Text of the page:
Felix Mendelssohn Bartholdy – Die Hochzeit des Camacho (“Camacho’s Wedding”), op. 10 (1824-7)
Comic opera in two acts after a libretto probably by Friedrich Voigt,
based on an episode from Miguel de Cervantes’ Don Quixote
(b. Hamburg, 3 February 1809; d. Leipzig, 4 November 1847)
If we take the testimony of Goethe at its word, Mendelssohn was the greatest child prodigy the world of music has ever known. Die Hochzeit des Camacho, begun when the boy-genius was fifteen years old and mounted three years later, was already his fifth essay in the genre and reveals a solid understanding of the latest operatic innovations of Weber and Spohr. The expertly crafted score abounds in leitmotifs, reminiscence motifs, timbral cross-references, and long-range tonal effects that betoken a theatrical talent of energy and imagination.
Surprisingly in view of the young Mendelssohn’s astonishing facility, Die Hochzeit des Camacho underwent a relatively long gestation. After receiving the libretto in early 1824, the boy set the first act between 11 June and 11 December and finished the overture on 12 February of the following year. By the time he completed Act 2, on 10 August 1825, his compositional skills and powers of self-criticism had grown to such an extent that he felt it necessary to thoroughly revise the first act.
Having finished the score, Mendelssohn submitted it to the theatrical management of the Berlin Court Opera for approval and suddenly found himself confronted with the intrigues, petty jealousies, and artistic half-measures that govern the world of the theater. Gasparo Spontini, the head of the Royal Opera, was not disposed to be impressed, finding the score lacking in “grand ideas.” Further delays were occasioned by the illness of the tenor, and by the time the work was finally premièred at the Berlin Schauspielhaus on 29 April 1827 Mendelssohn seems to have lost sympathy with a work of his childhood that was already two years old. The single performance was well-received by the audience, but the eighteen-year-old composer was too downhearted to stay to the end and allowed his friend, the actor Eduard Devrient, to receive the applause in his stead. A hostile review in Die Schnellpost added to his general displeasure, and he made no attempt to arrange a second performance. It was the only public performance of a Mendelssohn opera given during his lifetime. (The next staging of the work took place, surprisingly, at Boston, Mass., in 1885.)
Apparently the première of Camacho necessitated a number of further cuts and alterations with which Mendelssohn was not entirely in agreement, for when the work was published in vocal score as his op. 10 (by Laue, Berlin, in 1828) most of the passages had been restored. The published full score, edited by Julius Rietz, was based on the conductor’s score for the 1827 performance and thus disagrees in some instances with Mendelssohn’s own piano reduction. The first complete staging of Die Hochzeit des Camacho in its final version had to wait until 1987, when it was given at the Playhouse in Oxford.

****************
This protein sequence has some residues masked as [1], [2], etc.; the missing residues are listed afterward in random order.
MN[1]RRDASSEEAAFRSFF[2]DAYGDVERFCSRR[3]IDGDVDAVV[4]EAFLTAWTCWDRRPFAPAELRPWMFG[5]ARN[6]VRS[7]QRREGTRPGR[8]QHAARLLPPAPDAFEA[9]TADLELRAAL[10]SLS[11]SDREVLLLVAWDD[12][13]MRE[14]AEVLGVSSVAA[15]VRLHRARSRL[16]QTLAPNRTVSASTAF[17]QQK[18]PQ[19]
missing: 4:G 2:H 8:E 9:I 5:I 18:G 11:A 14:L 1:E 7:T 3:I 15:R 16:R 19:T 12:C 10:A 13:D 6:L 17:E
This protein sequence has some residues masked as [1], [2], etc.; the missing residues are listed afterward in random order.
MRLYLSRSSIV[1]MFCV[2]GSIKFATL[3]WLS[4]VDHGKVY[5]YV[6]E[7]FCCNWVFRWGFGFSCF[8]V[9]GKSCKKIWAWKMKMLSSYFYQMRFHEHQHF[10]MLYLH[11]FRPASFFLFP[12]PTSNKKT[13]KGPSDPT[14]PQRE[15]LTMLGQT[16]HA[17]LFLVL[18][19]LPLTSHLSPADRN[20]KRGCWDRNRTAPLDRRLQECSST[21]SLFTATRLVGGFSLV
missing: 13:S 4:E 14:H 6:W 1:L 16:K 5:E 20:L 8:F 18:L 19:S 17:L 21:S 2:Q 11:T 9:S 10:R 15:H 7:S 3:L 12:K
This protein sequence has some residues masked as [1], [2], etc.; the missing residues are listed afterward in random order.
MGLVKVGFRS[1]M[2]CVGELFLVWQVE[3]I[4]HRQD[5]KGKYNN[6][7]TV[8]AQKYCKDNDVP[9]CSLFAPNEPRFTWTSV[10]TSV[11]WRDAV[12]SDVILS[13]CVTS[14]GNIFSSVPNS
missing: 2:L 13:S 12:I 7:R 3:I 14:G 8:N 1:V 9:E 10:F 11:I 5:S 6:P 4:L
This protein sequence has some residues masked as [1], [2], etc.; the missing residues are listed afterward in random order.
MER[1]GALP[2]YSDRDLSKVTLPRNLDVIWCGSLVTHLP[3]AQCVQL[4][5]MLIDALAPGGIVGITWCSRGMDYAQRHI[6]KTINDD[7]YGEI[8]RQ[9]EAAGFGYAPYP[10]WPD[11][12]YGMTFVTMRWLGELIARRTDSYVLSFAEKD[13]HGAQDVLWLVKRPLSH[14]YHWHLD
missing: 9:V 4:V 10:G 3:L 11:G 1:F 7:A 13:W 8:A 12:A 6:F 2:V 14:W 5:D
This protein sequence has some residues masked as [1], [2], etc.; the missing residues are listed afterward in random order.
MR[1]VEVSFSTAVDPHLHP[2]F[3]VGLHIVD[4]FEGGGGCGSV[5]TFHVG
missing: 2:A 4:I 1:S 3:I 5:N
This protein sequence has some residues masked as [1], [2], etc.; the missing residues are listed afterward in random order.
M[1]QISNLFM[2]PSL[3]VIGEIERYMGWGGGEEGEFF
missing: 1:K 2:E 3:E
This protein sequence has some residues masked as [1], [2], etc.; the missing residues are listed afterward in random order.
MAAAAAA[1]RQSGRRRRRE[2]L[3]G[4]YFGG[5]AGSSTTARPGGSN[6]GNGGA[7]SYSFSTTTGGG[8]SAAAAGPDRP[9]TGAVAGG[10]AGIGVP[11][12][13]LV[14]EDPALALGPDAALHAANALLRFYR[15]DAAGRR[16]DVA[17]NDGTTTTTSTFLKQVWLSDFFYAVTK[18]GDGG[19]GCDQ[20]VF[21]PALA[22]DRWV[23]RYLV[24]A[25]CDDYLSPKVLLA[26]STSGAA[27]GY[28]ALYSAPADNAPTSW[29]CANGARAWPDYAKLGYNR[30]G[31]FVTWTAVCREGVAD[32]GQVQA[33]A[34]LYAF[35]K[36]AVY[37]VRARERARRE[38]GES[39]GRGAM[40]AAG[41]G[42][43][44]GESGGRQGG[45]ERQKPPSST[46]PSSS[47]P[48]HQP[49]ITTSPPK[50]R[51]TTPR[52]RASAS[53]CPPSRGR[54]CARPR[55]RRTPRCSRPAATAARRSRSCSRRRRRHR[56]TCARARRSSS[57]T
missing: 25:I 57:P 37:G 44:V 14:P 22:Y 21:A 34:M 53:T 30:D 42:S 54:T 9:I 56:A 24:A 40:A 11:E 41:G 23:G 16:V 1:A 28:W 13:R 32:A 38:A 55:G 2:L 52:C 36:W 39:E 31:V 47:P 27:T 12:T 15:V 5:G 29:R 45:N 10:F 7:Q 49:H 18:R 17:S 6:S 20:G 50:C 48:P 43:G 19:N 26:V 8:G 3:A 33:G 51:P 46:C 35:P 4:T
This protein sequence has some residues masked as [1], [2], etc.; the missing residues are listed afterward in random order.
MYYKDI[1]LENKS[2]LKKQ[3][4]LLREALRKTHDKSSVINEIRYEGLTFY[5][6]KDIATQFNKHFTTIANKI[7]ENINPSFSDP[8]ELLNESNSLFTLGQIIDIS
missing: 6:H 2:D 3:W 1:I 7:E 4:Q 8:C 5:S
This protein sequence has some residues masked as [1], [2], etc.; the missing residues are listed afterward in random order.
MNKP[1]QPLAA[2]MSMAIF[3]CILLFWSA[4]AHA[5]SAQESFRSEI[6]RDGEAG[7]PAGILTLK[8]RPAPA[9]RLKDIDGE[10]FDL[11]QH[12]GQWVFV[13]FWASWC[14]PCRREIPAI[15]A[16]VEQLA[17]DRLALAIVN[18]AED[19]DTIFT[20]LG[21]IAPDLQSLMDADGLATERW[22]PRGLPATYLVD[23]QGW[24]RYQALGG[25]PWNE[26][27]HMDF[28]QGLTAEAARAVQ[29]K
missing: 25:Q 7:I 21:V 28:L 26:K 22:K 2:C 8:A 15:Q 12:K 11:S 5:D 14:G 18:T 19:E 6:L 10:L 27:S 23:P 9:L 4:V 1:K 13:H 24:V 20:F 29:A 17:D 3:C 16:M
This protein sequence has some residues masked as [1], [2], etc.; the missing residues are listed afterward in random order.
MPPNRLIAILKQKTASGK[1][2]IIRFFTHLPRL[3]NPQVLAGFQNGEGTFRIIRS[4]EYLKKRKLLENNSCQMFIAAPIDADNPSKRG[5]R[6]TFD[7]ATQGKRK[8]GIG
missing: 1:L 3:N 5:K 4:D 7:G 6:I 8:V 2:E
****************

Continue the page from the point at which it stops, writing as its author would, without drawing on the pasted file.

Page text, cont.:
The libretto was long thought to be the work of Mendelssohn’s lifelong friend Karl Klingemann until a closer reading of the correspondence revealed that it was probably written by the otherwise little known Friedrich Voigt. The spoken dialogue, though apparently lost in its final form, survives virtually intact in a working manuscript preserved in the Bodleian Library, Oxford.
The Plot: Quiteria is in love with Basilio, but her father Carrasco wants to marry her to Camacho, a rich neighbor. Lucinda and Vivaldo determine to help Basilio. Sancho Panza and his master, Don Quixote, arrive in search of the haunted cave of Montesinos, and are invited to Camacho’s lavish wedding feast. Meanwhile, Basilio hides in the forest while Vivaldo attempts to convince Carrasco that Basilio has inherited a fortune. Quiteria, on her way to join Basilio, meets Don Quixote and is terrified. When the angry Carrasco and Camacho go in search of the lovers, Basilio confronts them disguised as the ghost of Montesinos and Act 1 ends in general confusion. As part of Camacho’s wedding feast Vivaldo provides an entertainment, a barbed allegory designed to show the superiority of love to wealth; this is brought to an abrupt end by the crazy intervention of Don Quixote. Just as Quiteria, in despair, is about to sign the marriage contract, Basilio arrives; in accordance with Vivaldo’s plan he pretends to stab himself and is allowed to marry Quiteria so that he can die happy. But as soon as the marriage is solemnized he leaps to his feet. Camacho reluctantly accepts the situation and the wedding feast is allowed to proceed.
Bradford Robinson, 2005
Performance material: Breitkopf und Härtel, Wiesbaden